Originally, our goal was to build a Channel Tunnel between Hungary and the US. ...Ya know,
pick and shovel, keyboard and mouse…
Then we figured, Well, why not a tunnel under all seven seas?
Come take a peek.
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Come and see the thousand faces of Hungary and the Hungarian culture.
March 19, 2009
Since its launch in March 2007, Puszta.com has attracted numerous readers from all over the world, and has won a coveted spot in the list of multilingual online magazines of the Hungarian countryside.
From concept to launch
Puszta.com was conceived among a group of talented young entrepreneurs who wanted to surround themselves with creativity and passion. We explored the travel websites – the field we first were going into – and found some that were very useful, but also found there were a couple of things missing: a multilingual website focusing specifically on the countryside, and a Hungarian e-zine with a clean, positive, encouraging voice. In 2006, there seemed to be a lot of copy/paste websites focusing on tourism, and especially on accommodations, however, one thing seemed to be widespread: even if they had foreign language pages, those were written for a Hungarian audience, and then translated into another language by a Hungarian. The quality of the foreign language texts was downright discouraging.
About six months down the road from our first steps, we realized that we needed to adjust our approach, but knew we wanted to keep focusing on the puszta, the countryside. And yes, we knew that we will be investing into the poorer, more neglected side of the country. But there was also a driving force within our team: we should do what’s right and what comes naturally – use our knowledge and skills to draw attention to and develop the region we live in. And throughout financial difficulties and hardships, we stayed on that track, because we knew that if we truly love what we do, and follow that passion, the success will follow.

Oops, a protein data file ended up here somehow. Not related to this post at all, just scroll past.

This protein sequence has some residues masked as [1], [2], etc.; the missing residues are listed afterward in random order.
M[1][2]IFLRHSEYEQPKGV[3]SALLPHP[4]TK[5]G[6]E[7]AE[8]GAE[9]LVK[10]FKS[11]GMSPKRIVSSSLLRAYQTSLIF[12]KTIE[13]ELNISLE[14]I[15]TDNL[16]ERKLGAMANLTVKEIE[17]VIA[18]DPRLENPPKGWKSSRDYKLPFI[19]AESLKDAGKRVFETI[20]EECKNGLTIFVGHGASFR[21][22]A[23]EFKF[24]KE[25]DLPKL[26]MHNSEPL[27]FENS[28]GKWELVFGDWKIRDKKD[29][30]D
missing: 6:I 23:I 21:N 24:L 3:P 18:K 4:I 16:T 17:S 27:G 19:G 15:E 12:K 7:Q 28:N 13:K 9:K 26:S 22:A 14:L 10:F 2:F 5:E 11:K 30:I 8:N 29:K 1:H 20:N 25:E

We had a name, a concept, the domain name and hosting, a Webmaster and a couple of programmers; we designed the Puszta.com website, and started working on content. We attended tourism and regional development meetings, fairs and conferences, and started introducing people to the website's name. One of the most common reaction to it was somewhere between surprise and disbelief: who would think of associating ‘puszta’ with ‘.com’?
Although we launched the site in late 2006, early 2007, we mark Puszta.com’s birthday as March 19, 2007, when we created a Google Analytics account for it. We had a handful of articles, a growing accommodations database, and zero readers. What now?
The learning curve
Our team of reckless dreamers came from various backgrounds, none of which had to do much with online publishing. But we were all ready to fully invest ourselves in the work, and to do whatever it takes to create something unique in its kind, something outstanding, something gratifying, something useful. Not only for us and our readers, but for the whole region we cover.
Although we had people assigned to various tasks, some of our best ideas for layout, design, content, and marketing came from brainstorming sessions in the main office hub, or from lively lunchroom chatters. We worked together on themes, content editing, and securing freelance translators/writers. Most of us had a “pet column”, and one of our colleagues is still at the head of the Recipes column (Hungarian, English, and German) she launched in 2006.
We also had two interns, a PR/marketing major from a Hungarian university, and an International Business major from Arizona, USA. In a sense, we all were (and still are) interns, continually learning the trade, and applying new knowledge to improving various aspects of the e-zine. And of course, readers and business- and media partners are also all members of our editorial staff: Puszta.com is a group effort, and we strive to turn it into a great community.
As a result of our persistence and dedication, Puszta.com has generated around 400,000 pageviews to day, from some 8,000 cities of the world. Just imagine what would that look like if we had received any financial support for it.
THANK YOU FOR YOUR INTEREST
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